4
$\begingroup$

Due to extensive damage to my face because of an accident, I am currently undergoing skin therapy (laser/IPL/medication), that makes my skin extremely sensitive to UV radiation. So I need to stay out of the sun, at the very least between 11:00 and 16:00, need to reapply sun screen every two hours, and generally be careful with exposure. Since that makes me hyper aware to the sun, perceived warmth, UV index and all that, it made me reasearch the subject.

I live in The Netherlands and the meteorology institute published real time UV measurements (as UV index) at https://www.rivm.nl/Onderwerpen/Z/Zonkracht However the UV index is defined as the amount energy that is radiated on the flat surface of the earth. As we humans generally have more vertical surfaces, especially sensitive surfaces like the face, would it not make more sense to not just measure in the horizontal plane? Especially during the evening and the morning the sun is at a low angle, so the (relative) energy on a vertical plane would be a lot higher than the above graph suggests.

I made a small program that parses this image, and recalculates the UV index for the vertical plain (divide the UV index by the tangent of (90 degrees minus current zenith angle). This would be the output (blue line is vertical UV index): UV index in vertical plane

$\endgroup$
3
  • 1
    $\begingroup$ One thing you have not considered is that at low angles (sunrise & sunset) light from the sun travels through a greater thickness of atmosphere than it does at noon. Because of this the higher frequencies of light, blue, violet & UV tend to be reflected more by the apparent thicker atmosphere. It's why sunrises & sunsets tend to be red, orange & yellow, which have the lower frequencies of light. Because of this less UV will strike any surface during low sun angles. $\endgroup$
    – Fred
    Jul 5 '18 at 15:25
  • 1
    $\begingroup$ Hello Fred, I did consider this, but this is already part of the/measurement of the horizontal plane (the base graph). I do not need to compensate for that again, when switching to the vertical plane (the blue line). $\endgroup$
    – rogerwilco
    Jul 5 '18 at 15:56
  • $\begingroup$ Do you think that your calculation overestimated or underestimates UV when the sun is at the angles lower than 45 degrees? I found this calculation easy and pretty good, it really does make sense. Overestimation isn't problem for me, sun safety should be everyone's priority. I made an excel calculation for personal use, with the outputs being the optimal exposure time for vitamin D production and maximal exposure time for skin damage. I can translate it and share it with you, I think you could find it useful. $\endgroup$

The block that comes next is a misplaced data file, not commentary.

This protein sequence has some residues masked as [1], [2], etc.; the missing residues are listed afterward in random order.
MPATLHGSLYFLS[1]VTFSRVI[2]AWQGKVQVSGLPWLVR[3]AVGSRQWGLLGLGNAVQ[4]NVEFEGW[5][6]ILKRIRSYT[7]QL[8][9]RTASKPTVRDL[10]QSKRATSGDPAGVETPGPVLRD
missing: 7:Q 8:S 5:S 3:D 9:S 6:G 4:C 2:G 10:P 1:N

– lkn
    Mar 21 '20 at 20:18
4
$\begingroup$

According to Ultraviolet Radiation, Human Health, and the Urban Forest it would seem at least the general shape you obtained is correct: UVB irradiance on south-facing surfaces with clear skies at solar noon on the 21st of each month for the five cities listed in figure 5

Here they tracked the irradiance at noon over different months of the year not hours of the day, but the basic change is the same: high to low to high Solar Zenith Angle when irradiating a vertical surface leads to an irradiance graph with 2 "shoulders" on both sides of the maximum solar elevation point. The irradiance is lower at the central point because the direct rays are parallel to the target surface and the only contribution are the scattered and reflected rays from the environment and the rest of the sky, and then as the SZA progresses more and more toward 90 degrees (or elevation toward 0 degrees) the increasing atmospheric absorbance comes into play and reduces the irradiation long before the rays become exactly perpendicular to the target surface.

But if the goal of the UV Index was to provide safety data for the general public, I would say it should've been measured assuming the absolute worst-case scenario of some unprotected skin being exposed to exactly perpendicular solar rays at any hour of the day (this is possible because our bodies have complex surfaces and it's always possible to have at least a little skin that's perpendicular to almost any ray direction in all of 3D space). So they should've used a detector that is rotated to face the sun at all hours of the day, and the resulting graph I suspect would not look like the official daily UV Index graph but also not like the "2 shoulders" one we have here. It would probably look more like the "IND", "SYR" and "INL" variants in the image above: a sort of "Gaussian with a wider top".

LE: Here we go, it should look like the Direct Normal Irradiance curve, with no cosine correction for horizontal receiving surfaces: https://www.researchgate.net/figure/Direct-normal-irradiance-vs-solar-time-at-Izana-Tenerife-Kaashidhoo-Maldives-and_fig1_236314638

$\endgroup$
1
$\begingroup$

To answer my own question: the principle is sound however the calculation does not work out, because it assumes only direct UV radiation, and not the real-world scenario of scattered UV radiation.

$\endgroup$
-1
$\begingroup$

UVvertical Index = UVdirect Index + UVdiffuse

UVdirect Index (vertical) = cos(altitude angle)*(UVhorizontal Index)/(sin(altitude angle)+coefReflection)

UVdiffuse (vertical) = (UVhorizontal Index)/(sin(altitude angle)+coefReflection)*coefReflection*0,55+0,437*cos(altitude angle)cos(45)+0,313(cos(altitude angle)*cos(45))^2

Reflection Coefficient varies during the year, its average value is 0.1.

$\endgroup$

Your Answer

By clicking “Post Your Answer”, you agree to our terms of service, privacy policy and cookie policy

Not the answer you're looking for? Browse other questions tagged or ask your own question.